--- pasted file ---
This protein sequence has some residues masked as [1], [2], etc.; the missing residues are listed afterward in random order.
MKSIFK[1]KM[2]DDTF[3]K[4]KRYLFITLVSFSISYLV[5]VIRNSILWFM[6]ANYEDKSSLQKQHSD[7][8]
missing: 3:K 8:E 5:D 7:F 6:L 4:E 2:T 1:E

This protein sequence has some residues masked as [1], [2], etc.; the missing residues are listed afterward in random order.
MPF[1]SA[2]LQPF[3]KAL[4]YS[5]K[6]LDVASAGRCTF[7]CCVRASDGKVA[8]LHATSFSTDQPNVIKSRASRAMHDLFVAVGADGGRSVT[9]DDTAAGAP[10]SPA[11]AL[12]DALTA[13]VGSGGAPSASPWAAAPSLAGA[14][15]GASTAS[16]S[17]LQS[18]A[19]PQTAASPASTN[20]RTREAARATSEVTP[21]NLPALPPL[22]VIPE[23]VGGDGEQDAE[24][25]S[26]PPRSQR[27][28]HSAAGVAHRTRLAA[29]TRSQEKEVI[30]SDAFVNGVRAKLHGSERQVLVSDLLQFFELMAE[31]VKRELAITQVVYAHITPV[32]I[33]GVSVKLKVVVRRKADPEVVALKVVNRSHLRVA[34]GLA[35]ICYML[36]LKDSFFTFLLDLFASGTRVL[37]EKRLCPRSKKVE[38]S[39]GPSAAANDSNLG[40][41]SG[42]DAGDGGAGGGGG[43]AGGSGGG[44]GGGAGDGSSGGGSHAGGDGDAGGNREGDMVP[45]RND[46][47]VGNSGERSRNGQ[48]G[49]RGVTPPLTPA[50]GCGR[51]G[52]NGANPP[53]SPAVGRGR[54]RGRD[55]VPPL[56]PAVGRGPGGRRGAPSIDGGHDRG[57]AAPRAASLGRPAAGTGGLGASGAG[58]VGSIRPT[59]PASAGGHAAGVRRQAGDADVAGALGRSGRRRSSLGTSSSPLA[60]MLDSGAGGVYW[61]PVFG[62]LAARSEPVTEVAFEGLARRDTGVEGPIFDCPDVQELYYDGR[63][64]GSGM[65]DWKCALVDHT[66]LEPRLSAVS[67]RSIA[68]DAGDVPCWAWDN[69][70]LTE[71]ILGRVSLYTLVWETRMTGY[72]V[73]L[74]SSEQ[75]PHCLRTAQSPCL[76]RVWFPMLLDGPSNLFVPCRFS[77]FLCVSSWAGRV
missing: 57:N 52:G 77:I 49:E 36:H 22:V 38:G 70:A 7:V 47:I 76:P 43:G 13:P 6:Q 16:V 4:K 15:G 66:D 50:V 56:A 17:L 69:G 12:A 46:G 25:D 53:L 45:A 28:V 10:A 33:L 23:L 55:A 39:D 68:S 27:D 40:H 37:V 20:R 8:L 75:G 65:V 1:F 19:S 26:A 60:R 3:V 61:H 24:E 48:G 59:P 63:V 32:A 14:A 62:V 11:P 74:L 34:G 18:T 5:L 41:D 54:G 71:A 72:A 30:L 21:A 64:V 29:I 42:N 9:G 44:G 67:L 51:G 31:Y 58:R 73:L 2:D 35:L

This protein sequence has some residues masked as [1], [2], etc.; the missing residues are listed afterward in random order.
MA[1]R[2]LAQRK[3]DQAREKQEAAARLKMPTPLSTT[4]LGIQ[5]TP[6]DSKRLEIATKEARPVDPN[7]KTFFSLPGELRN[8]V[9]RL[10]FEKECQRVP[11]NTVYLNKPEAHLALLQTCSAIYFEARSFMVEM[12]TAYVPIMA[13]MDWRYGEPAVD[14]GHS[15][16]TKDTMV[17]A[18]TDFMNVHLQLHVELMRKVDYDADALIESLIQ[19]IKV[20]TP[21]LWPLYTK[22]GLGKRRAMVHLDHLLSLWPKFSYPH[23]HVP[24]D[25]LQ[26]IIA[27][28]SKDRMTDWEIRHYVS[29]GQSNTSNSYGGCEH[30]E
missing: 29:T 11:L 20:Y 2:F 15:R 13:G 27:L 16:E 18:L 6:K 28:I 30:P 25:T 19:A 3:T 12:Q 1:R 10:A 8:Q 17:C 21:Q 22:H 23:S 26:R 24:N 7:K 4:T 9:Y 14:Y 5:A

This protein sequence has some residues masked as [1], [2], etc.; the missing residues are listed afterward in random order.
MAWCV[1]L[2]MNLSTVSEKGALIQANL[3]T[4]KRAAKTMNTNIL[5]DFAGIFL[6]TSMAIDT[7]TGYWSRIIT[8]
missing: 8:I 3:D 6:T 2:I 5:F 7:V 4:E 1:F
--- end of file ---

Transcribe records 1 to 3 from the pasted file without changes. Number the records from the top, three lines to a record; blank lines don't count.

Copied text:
This protein sequence has some residues masked as [1], [2], etc.; the missing residues are listed afterward in random order.
MKSIFK[1]KM[2]DDTF[3]K[4]KRYLFITLVSFSISYLV[5]VIRNSILWFM[6]ANYEDKSSLQKQHSD[7][8]
missing: 3:K 8:E 5:D 7:F 6:L 4:E 2:T 1:E

This protein sequence has some residues masked as [1], [2], etc.; the missing residues are listed afterward in random order.
MPF[1]SA[2]LQPF[3]KAL[4]YS[5]K[6]LDVASAGRCTF[7]CCVRASDGKVA[8]LHATSFSTDQPNVIKSRASRAMHDLFVAVGADGGRSVT[9]DDTAAGAP[10]SPA[11]AL[12]DALTA[13]VGSGGAPSASPWAAAPSLAGA[14][15]GASTAS[16]S[17]LQS[18]A[19]PQTAASPASTN[20]RTREAARATSEVTP[21]NLPALPPL[22]VIPE[23]VGGDGEQDAE[24][25]S[26]PPRSQR[27][28]HSAAGVAHRTRLAA[29]TRSQEKEVI[30]SDAFVNGVRAKLHGSERQVLVSDLLQFFELMAE[31]VKRELAITQVVYAHITPV[32]I[33]GVSVKLKVVVRRKADPEVVALKVVNRSHLRVA[34]GLA[35]ICYML[36]LKDSFFTFLLDLFASGTRVL[37]EKRLCPRSKKVE[38]S[39]GPSAAANDSNLG[40][41]SG[42]DAGDGGAGGGGG[43]AGGSGGG[44]GGGAGDGSSGGGSHAGGDGDAGGNREGDMVP[45]RND[46][47]VGNSGERSRNGQ[48]G[49]RGVTPPLTPA[50]GCGR[51]G[52]NGANPP[53]SPAVGRGR[54]RGRD[55]VPPL[56]PAVGRGPGGRRGAPSIDGGHDRG[57]AAPRAASLGRPAAGTGGLGASGAG[58]VGSIRPT[59]PASAGGHAAGVRRQAGDADVAGALGRSGRRRSSLGTSSSPLA[60]MLDSGAGGVYW[61]PVFG[62]LAARSEPVTEVAFEGLARRDTGVEGPIFDCPDVQELYYDGR[63][64]GSGM[65]DWKCALVDHT[66]LEPRLSAVS[67]RSIA[68]DAGDVPCWAWDN[69][70]LTE[71]ILGRVSLYTLVWETRMTGY[72]V[73]L[74]SSEQ[75]PHCLRTAQSPCL[76]RVWFPMLLDGPSNLFVPCRFS[77]FLCVSSWAGRV
missing: 57:N 52:G 77:I 49:E 36:H 22:V 38:G 70:A 7:V 47:I 76:P 43:G 13:P 6:Q 16:V 4:K 15:G 66:D 50:V 56:A 17:L 69:G 12:A 46:G 25:D 53:L 45:A 28:V 10:A 33:L 23:L 55:A 39:D 68:S 27:D 40:H 37:V 20:R 8:L 75:G 65:V 1:F 19:S 26:A 60:R 3:V 61:H 24:E 48:G 59:P 63:V 32:A 14:A 62:V 11:P 74:L 34:G 18:T 5:L 41:D 54:G 71:A 72:A 30:L 21:A 64:V 29:I 42:N 9:G 44:G 67:L 51:G 31:Y 58:R 73:L 2:D 35:L

This protein sequence has some residues masked as [1], [2], etc.; the missing residues are listed afterward in random order.
MA[1]R[2]LAQRK[3]DQAREKQEAAARLKMPTPLSTT[4]LGIQ[5]TP[6]DSKRLEIATKEARPVDPN[7]KTFFSLPGELRN[8]V[9]RL[10]FEKECQRVP[11]NTVYLNKPEAHLALLQTCSAIYFEARSFMVEM[12]TAYVPIMA[13]MDWRYGEPAVD[14]GHS[15][16]TKDTMV[17]A[18]TDFMNVHLQLHVELMRKVDYDADALIESLIQ[19]IKV[20]TP[21]LWPLYTK[22]GLGKRRAMVHLDHLLSLWPKFSYPH[23]HVP[24]D[25]LQ[26]IIA[27][28]SKDRMTDWEIRHYVS[29]GQSNTSNSYGGCEH[30]E
missing: 29:T 11:L 20:Y 2:F 15:R 13:G 27:L 16:E 18:L 6:K 28:I 30:P 25:T 19:A 3:T 12:Q 1:R 10:A 8:Q 17:C 21:Q 22:H 23:S 26:R 24:N 7:K 4:T 9:Y 14:Y 5:A